EK: As outlined in the Cyber Centre’s National Cyber Threat Assessment report (NCTA 2020), we have observed over the last two years the number of cyber threat actors is rising and they are becoming more sophisticated. Cybercrime continues to be the cyber threat that is most likely to affect canadians and Canadian organizations, and we judge that ransomware directed against Canada will almost certainly continue to target large enterprises and critical infrastructure providers. We assess that these threat actors will almost certainly continue using thematic lures for malicious phishing attempts, including COVID-19 and health-related themes. Canadians and Canadian organizations will almost certainly continue to face online fraud and attempts to steal personal, financial, and corporate information. Cybercriminals will continue to target Canadians and Canadian organizations in an effort to defraud them and extort money through ransomware.
MS: What are the different types of cybersecurity threats? We hear a lot about stealing information and personal data. Are these the most common crimes in this field?
EK: At the beginning of the COVID-19 pandemic and throughout, we have assessed that national and international public health organizations will almost certainly continue to be targeted by cyber threat activity such as ransomware, information and credential theft, and distributed denial of service (DDoS) attacks. We assessed that cyber threat actors will almost certainly continue to target hospitals, medical clinics, and other front-line services involved in COVID-19 responses around the world. There are many different types of cyber security threats that have become more prevalent throughout the COVID-19 pandemic, such as phishing scams.
MS: Cyberattacks are becoming more sophisticated. What are the top cybersecurity challenges?
EK: The digital landscape is constantly evolving, and the tools used to perpetrate cyber-attacks are more readily available than ever for cybercriminals and threat actors. This makes staying on top of cyber security and new and developing threats a challenge. Canadian small and medium businesses, as well individuals, are just as likely to fall victim to cybercrime. The technology and the knowledge needed to perpetuate ransomware attacks are readily available at low cost for cybercriminals, as noted in the NCTA 2020 report. Cybercriminals typically cast a wide net, usually with phishing campaigns, and still yield a large payday from minimal effort. For larger organizations who cannot tolerate disruptions in their day to day operations, preventing them from falling victim to “Big Game Hunting” is key. This is when larger businesses are specifically targeted by a threat actor or cybercriminal. These organizations are likely to pay hefty ransoms to restore operations, which is why they are often targeted.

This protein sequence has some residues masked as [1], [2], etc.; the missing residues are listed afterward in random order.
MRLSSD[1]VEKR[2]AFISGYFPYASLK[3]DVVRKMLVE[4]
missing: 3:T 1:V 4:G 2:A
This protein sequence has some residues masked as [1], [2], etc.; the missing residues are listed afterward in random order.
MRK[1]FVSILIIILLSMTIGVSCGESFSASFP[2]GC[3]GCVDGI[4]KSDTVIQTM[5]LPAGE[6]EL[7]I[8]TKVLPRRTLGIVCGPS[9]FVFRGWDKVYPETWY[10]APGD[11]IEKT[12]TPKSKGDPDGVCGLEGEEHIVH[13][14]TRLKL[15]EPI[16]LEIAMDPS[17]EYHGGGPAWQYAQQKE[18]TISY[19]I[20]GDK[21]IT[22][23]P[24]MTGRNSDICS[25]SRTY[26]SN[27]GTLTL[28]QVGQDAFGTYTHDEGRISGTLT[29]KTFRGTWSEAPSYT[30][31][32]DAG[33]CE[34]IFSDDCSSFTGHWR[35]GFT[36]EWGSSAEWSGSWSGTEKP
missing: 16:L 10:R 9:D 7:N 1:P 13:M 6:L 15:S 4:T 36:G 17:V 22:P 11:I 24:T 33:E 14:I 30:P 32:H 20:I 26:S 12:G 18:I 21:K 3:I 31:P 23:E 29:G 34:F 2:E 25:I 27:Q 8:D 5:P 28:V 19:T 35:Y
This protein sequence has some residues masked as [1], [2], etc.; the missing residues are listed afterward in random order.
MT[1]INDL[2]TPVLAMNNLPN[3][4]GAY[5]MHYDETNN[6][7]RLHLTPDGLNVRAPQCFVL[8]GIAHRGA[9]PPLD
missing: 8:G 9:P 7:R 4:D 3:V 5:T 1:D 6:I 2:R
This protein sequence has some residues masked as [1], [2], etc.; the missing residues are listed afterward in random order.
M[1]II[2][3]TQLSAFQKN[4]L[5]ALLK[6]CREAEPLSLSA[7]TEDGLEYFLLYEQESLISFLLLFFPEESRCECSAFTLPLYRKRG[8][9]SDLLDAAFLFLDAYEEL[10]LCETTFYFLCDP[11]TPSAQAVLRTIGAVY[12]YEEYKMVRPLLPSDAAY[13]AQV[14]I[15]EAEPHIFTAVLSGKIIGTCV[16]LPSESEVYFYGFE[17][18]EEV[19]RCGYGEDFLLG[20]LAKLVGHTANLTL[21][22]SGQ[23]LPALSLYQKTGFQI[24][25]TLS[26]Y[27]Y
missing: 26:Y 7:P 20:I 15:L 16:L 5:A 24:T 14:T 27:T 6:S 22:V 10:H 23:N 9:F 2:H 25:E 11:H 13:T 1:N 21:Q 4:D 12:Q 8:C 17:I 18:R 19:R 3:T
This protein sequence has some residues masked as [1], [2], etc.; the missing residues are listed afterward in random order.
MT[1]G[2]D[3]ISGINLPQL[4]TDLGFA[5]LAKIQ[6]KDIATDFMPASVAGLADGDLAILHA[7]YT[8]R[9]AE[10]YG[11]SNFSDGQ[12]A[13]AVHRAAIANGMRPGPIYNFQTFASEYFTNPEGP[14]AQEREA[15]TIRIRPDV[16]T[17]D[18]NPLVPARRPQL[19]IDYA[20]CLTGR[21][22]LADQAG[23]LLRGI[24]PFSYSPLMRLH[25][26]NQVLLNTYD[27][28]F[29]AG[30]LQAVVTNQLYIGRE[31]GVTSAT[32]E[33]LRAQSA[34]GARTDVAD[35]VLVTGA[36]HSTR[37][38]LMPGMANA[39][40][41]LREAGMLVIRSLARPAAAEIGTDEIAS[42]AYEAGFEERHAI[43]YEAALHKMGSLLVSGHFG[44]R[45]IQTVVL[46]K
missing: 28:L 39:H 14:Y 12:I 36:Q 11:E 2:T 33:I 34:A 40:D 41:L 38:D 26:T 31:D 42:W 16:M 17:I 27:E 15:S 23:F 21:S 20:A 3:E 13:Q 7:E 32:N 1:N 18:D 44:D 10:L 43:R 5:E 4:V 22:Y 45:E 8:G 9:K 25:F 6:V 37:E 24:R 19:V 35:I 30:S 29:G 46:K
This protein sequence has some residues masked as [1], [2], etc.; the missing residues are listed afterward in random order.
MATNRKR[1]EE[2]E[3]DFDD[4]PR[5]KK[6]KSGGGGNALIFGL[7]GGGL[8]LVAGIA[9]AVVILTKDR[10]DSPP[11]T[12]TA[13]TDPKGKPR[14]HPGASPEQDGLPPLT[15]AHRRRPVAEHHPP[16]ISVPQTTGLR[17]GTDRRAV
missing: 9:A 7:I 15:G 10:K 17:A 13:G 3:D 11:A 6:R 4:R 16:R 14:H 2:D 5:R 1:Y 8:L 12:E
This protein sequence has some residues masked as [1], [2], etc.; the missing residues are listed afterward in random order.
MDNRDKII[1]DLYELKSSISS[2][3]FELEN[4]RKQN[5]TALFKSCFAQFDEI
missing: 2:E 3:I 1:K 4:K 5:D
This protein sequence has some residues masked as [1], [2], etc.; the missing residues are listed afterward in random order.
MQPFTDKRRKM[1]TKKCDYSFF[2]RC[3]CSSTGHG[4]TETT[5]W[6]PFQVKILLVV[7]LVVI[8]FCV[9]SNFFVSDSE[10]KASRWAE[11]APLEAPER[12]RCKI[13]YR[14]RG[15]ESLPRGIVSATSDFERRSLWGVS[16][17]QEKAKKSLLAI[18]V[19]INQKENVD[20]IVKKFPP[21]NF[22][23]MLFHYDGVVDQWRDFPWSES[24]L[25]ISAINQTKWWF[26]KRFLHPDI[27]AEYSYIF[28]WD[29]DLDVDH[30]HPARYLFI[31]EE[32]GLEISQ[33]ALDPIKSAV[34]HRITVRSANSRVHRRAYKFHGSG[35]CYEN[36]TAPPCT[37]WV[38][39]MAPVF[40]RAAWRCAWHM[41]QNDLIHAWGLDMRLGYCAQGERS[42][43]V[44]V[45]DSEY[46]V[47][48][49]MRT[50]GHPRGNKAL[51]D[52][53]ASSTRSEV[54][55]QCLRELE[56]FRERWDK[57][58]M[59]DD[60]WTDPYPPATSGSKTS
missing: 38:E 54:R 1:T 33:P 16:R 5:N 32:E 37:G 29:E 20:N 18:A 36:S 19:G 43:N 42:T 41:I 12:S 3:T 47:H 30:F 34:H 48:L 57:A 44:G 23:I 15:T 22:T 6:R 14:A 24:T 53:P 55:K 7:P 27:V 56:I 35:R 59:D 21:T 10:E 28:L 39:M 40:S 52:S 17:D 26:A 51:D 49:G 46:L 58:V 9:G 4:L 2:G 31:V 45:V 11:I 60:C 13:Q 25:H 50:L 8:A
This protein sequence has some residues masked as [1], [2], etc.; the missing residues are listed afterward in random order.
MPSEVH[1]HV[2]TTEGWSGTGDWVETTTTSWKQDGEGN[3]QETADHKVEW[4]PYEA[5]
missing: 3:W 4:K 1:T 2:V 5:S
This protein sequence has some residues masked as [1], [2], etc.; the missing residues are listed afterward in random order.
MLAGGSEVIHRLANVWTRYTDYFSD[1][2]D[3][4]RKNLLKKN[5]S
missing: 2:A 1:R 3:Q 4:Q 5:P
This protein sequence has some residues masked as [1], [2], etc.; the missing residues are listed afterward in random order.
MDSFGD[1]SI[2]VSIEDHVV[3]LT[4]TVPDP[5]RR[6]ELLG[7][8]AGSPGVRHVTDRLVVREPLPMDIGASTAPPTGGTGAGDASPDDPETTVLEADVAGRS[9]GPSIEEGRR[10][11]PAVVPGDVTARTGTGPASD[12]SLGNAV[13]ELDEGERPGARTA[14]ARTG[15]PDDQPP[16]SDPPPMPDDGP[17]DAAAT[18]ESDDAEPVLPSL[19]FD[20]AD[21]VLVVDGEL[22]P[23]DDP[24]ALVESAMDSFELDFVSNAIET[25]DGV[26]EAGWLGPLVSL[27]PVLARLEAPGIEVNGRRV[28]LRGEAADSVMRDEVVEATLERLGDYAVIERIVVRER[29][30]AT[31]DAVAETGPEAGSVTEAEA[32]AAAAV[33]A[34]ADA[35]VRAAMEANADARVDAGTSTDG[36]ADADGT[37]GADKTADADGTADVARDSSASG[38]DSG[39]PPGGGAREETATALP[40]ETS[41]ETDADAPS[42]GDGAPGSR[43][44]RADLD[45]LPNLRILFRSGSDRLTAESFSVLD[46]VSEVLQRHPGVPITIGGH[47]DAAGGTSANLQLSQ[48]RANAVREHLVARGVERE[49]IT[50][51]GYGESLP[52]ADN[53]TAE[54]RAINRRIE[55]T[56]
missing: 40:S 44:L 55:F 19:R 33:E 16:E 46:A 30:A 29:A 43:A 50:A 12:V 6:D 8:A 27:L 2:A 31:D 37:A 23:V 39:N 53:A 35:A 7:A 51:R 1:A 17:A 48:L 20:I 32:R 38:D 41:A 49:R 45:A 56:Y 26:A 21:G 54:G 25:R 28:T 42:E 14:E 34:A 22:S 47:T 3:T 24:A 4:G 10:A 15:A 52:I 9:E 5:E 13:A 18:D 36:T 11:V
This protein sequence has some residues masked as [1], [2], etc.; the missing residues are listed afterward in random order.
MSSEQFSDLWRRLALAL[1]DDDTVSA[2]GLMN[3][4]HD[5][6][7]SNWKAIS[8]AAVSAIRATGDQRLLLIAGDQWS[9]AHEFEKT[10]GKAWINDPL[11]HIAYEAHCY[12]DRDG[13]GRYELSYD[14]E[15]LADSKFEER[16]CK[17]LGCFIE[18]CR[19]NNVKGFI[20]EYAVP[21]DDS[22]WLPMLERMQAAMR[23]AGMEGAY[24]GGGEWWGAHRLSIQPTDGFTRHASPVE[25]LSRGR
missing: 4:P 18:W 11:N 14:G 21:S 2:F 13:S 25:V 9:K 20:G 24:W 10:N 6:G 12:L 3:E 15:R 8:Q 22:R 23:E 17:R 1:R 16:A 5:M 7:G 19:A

MS: According to experts, cybersecurity is no longer something businesses of any size can ignore. How can we educate people and corporations in dealing properly with online information and data?
EK: Finding trusted sources of information is key. Many of the threats we have identified can be mitigated through cyber hygiene and awareness, as well as best practices in cyber security. Canadians can stay informed by visiting GetCyberSafe.gc.ca or Cyber.gc.ca for more tips on how to stay cyber secure, from advice and guidance, to training opportunities. The Get Cyber Safe campaign is Canada’s national public awareness campaign, created to inform Canadians about cyber security and the simple steps they can take to help protect themselves online. We publish clear and engaging content that explains cyber security in easy-to-understand terms. Get Cyber Safe leads the government’s effort around Cyber Security Awareness Month in October, and we continue to work collaboratively with all levels of governments across the country and with private sector partners. Understanding how cyber attacks occur can also help individuals and organizations stay safe. Since cybercriminals take advantage of technical and human vulnerabilities, the best way to safeguard your business against the risk of cybercrime, such as ransomware, is to practice cyber security best practices.